Raising the Bar: 2024 Supreme Court Swearing In Program

March 11, 2024

Raising the Bar: 2024 Supreme Court Swearing In Program

On the grand steps in front of the Supreme Court of the United States, 11 attorneys — all Hadassah members and Associates — posed for a picture to memorialize a special day in their careers. Photo or not, February 28 is surely a day they’ll never forget.

“I have been practicing law for over 30 years, and being admitted to the Supreme Court of the United States certainly stands out as one of the highlights of my career,” said Leigh Gilligan, who, along with 10 other attorneys in Hadassah’s Attorneys and Judges Council, had the privilege of participating in the once-in-a-lifetime opportunity of being sworn in to the Supreme Court Bar before all nine justices.

This year’s Swearing In Program, Hadassah’s 23rd, marked the Council’s first year back at the Supreme Court, following COVID-19 restrictions and the passing of Justice Ruth Bader Ginsburg, a legal role model for many and a Hadassah life member. “Being back at the court was like visiting family we hadn't seen in a while,” said Lynn Altshuler, a Council co-chair. “The Court has definitely changed since COVID-19 and is very security-conscious. However, many of the Court personnel are still the same, and they remember our group with warm regards. We miss Justice Ginsburg for her intellect on the bench and for the long-time relationship she had as a member of Hadassah.”

This was Altshuler’s first year leading the program as a co-chair of the Swearing In Committee, though she’s been a member for about 12 years. She joined Tema Sternberg, who has co-chaired the committee for 12 years now.

“It felt great getting back to the Supreme Court, where so many we knew still worked there were happy to see us and said so,” said Sternberg. “There was a sign in the hallway welcoming Hadassah to the court.”

“We missed RBG, of course,” she continued.

Altshuler, with fellow Council co-chair Geri Kahn, sponsored the Hadassah attorneys, a requirement for being admitted to the Supreme Court Bar, and Altshuler also made the motion to admit the Hadassah attorneys to the Supreme Court Bar.

The two-day event kicked off on February 27 with a reception and dinner, where attorneys heard from Nicole Saharsky, co-chair of Mayer Brown’s Supreme Court and Appellate Practice, who has argued 30 cases before the Supreme Court, and Elizabeth Cullen, Hadassah’s government relations director. Both spoke about combating antisemitism and women’s rights issues, as well as what the group should expect the following day in the courtroom.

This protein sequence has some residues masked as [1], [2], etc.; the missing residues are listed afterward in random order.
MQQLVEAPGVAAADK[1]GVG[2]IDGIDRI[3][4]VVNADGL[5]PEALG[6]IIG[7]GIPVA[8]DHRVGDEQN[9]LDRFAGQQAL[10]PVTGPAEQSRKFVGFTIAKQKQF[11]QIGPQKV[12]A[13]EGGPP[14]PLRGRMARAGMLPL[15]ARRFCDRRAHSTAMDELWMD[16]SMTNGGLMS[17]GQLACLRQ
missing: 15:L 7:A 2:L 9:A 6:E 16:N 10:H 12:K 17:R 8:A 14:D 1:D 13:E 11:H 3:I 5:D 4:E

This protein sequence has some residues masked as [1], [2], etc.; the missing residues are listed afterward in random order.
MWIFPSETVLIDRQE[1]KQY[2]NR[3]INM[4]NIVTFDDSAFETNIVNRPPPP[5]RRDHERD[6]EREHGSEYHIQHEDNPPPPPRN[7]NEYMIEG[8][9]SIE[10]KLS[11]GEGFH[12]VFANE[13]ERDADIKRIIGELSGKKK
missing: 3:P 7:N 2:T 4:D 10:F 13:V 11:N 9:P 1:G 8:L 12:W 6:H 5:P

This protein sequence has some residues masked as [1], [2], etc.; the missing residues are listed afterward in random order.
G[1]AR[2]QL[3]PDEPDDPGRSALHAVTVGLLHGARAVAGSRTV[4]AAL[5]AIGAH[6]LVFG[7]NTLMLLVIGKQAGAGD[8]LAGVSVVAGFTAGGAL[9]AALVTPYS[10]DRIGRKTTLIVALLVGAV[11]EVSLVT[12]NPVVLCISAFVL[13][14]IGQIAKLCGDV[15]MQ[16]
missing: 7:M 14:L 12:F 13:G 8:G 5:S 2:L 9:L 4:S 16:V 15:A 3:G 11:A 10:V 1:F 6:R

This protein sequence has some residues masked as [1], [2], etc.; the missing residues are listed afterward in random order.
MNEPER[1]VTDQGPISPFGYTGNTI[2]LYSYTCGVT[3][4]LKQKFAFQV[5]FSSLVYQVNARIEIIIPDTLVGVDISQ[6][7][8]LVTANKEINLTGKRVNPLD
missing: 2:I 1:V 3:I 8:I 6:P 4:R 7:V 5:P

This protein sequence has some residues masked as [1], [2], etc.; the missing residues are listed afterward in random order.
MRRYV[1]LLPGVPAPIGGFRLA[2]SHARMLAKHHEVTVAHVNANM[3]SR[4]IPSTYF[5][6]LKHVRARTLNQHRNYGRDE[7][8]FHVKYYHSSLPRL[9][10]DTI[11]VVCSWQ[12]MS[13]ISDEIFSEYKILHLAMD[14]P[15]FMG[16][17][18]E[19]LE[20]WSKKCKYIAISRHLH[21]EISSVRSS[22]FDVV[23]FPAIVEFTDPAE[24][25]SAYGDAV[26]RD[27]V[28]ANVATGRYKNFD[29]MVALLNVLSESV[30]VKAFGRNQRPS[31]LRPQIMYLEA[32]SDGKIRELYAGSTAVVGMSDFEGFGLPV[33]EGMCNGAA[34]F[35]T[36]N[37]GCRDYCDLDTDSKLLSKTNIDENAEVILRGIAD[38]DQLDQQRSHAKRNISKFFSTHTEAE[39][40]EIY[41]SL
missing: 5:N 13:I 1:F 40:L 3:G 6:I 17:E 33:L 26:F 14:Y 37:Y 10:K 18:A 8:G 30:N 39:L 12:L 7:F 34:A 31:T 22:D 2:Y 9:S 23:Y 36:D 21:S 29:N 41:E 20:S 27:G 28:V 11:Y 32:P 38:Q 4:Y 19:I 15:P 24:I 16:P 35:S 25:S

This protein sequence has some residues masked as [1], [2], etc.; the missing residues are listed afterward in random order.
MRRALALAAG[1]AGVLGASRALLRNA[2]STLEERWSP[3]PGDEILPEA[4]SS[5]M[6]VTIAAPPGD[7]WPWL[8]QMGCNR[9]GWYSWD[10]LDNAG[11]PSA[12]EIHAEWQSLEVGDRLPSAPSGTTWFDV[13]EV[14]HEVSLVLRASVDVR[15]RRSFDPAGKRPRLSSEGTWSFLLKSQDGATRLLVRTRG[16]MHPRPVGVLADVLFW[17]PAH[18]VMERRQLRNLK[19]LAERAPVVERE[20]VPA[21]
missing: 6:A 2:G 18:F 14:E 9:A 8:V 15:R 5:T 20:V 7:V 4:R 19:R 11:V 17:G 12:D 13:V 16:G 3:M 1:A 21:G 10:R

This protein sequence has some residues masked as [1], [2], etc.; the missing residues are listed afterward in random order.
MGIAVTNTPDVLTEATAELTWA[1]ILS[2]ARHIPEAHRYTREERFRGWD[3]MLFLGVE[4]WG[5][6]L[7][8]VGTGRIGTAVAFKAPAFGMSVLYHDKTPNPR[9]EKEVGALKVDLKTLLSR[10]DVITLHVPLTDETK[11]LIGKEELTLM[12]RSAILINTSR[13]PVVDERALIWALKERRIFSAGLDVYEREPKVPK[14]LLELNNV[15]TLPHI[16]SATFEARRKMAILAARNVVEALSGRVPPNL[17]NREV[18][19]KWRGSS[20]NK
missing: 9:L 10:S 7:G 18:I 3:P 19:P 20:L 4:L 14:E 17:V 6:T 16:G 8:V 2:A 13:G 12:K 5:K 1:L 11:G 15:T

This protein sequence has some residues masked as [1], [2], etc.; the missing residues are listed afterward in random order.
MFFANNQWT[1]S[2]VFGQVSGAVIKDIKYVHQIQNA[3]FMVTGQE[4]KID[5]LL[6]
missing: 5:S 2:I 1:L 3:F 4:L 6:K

Previous Swearing In Program speakers have included Michael Dreeban, former solicitor general; Seth Waxman and Ian Gershengorn, former acting solicitor generals; Adam Liptak from The New York Times, and Marcia Coyle, chief Washington correspondent for the National Law Journal and a regular contributor to PBS NewsHour.

On February 28, after breakfast in one of the historic conference rooms bearing official portraits of retired justices, participants were sworn in and then got the rare opportunity to hear oral arguments for two cases.

“Our attorneys are so close that they can see the expressions on the faces of the justices very clearly,” said Altshuler.

“To be present and watch oral argument before the Supreme Court was amazing. Watching the justices of the highest court in the land preside over an important and impactful legal case was compelling and exciting. Listening to the attorneys argue their positions and the justices pose questions and comments was awesome; the keen and sharp minds of the attorneys and justices were on full display,” said Gilligan.

Scott Harris, Supreme Court clerk, spoke with the group, offering insights based on his many years at the court. The participants then headed to the Supreme Court Library — only open to the justices, their staff, congressional members and attorneys admitted to the Supreme Court Bar — for a tour of its massive collection and its rare books room.

Said Sternberg: “The participants are in awe of the experience and what it means to them in the future.”

What’s more, said Altshuler, participants enjoy being sworn in alongside their Hadassah peers. “It makes it extra special for them and creates a warm feeling of community between the attorneys and their positive feelings about Hadassah.”

For Gilligan, this experience is a family affair. Her mother-in-law is none other than Sternberg herself, and her husband, Jeremy, participated and was admitted in 2014.

“He raved about the program and encouraged me to participate, and I am so pleased that I did,” said Gilligan. “It was an honor to participate under Tema's leadership.”

Altshuler’s own experience at the Supreme Court with Hadassah in 2007 was “awe-inspiring.” A year earlier, knowing very little about Hadassah, she learned about the program through a friend. “Intrigued, I signed up. My day at the Court surpassed all my expectations.”

“It led me to join the Swearing In Committee and get more involved locally, where I later served as president of the San Francisco Chapter of Hadassah and began a local Attorneys and Judges Council,” she continued.

Additional requirements for admittance to the Supreme Court Bar are being admitted to practice for three years in a state, commonwealth, territory, possession or the District of Columbia, from where one must submit a Certificate of Good Standing.

The Hadassah Attorneys and Judges Council connects attorneys nationally and locally while working closely with Hadassah's advocacy initiatives. Lawyers can meet, network and discuss legal and social issues that relate to their careers and the Jewish community while promoting Hadassah's mission.

Read coverage of the Swearing In in Jewish Link.

Learn more about the Hadassah Attorneys and Judges Council.

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